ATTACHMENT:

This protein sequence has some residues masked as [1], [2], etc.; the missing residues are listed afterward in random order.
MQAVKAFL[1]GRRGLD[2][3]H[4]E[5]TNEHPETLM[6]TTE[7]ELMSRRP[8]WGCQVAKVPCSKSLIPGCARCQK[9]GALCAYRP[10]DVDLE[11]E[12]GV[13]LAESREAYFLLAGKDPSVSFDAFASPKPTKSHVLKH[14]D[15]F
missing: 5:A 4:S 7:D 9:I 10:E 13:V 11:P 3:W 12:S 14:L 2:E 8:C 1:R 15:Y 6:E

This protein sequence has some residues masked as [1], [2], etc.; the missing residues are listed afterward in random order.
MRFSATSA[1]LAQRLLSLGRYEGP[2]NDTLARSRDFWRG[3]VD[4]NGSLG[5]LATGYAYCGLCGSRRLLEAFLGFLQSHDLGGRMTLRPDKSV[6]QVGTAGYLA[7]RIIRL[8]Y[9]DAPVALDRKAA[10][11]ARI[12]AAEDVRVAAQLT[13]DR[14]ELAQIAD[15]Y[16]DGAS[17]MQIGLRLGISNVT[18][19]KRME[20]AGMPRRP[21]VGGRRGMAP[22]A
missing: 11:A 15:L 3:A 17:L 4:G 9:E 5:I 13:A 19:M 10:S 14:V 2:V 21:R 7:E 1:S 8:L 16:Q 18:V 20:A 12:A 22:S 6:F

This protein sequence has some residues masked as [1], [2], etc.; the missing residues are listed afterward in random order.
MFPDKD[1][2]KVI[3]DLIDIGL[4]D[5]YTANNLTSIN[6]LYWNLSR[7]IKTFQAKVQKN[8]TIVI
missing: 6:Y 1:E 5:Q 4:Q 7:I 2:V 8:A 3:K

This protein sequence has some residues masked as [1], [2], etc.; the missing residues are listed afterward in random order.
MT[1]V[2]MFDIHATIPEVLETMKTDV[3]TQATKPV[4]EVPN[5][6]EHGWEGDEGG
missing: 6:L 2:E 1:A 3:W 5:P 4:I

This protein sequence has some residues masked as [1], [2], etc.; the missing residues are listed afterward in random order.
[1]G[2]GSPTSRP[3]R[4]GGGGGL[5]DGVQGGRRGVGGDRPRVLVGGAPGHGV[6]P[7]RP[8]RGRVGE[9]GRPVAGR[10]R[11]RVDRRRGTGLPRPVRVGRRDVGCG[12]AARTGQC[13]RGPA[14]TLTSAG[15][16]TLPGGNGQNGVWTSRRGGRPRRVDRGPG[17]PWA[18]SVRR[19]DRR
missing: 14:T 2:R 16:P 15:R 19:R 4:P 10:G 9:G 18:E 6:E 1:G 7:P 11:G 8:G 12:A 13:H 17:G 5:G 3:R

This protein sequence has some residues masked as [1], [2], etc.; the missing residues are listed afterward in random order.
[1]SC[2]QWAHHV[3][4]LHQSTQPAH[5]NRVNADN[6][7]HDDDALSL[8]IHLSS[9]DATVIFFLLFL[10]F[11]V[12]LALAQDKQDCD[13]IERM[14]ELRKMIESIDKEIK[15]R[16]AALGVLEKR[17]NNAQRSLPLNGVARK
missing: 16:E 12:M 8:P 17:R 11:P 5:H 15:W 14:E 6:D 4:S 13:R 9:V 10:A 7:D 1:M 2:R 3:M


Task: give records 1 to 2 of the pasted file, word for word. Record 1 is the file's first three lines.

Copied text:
This protein sequence has some residues masked as [1], [2], etc.; the missing residues are listed afterward in random order.
MQAVKAFL[1]GRRGLD[2][3]H[4]E[5]TNEHPETLM[6]TTE[7]ELMSRRP[8]WGCQVAKVPCSKSLIPGCARCQK[9]GALCAYRP[10]DVDLE[11]E[12]GV[13]LAESREAYFLLAGKDPSVSFDAFASPKPTKSHVLKH[14]D[15]F
missing: 5:A 4:S 7:D 9:I 10:E 13:V 11:P 3:W 12:S 14:L 2:E 8:C 1:R 15:Y 6:E

This protein sequence has some residues masked as [1], [2], etc.; the missing residues are listed afterward in random order.
MRFSATSA[1]LAQRLLSLGRYEGP[2]NDTLARSRDFWRG[3]VD[4]NGSLG[5]LATGYAYCGLCGSRRLLEAFLGFLQSHDLGGRMTLRPDKSV[6]QVGTAGYLA[7]RIIRL[8]Y[9]DAPVALDRKAA[10][11]ARI[12]AAEDVRVAAQLT[13]DR[14]ELAQIAD[15]Y[16]DGAS[17]MQIGLRLGISNVT[18][19]KRME[20]AGMPRRP[21]VGGRRGMAP[22]A
missing: 11:A 15:L 3:A 17:L 4:G 9:E 5:I 13:A 19:M 10:S 14:V 2:V 21:R 7:E 1:S 8:L 16:Q 18:V 20:A 12:A 22:S 6:F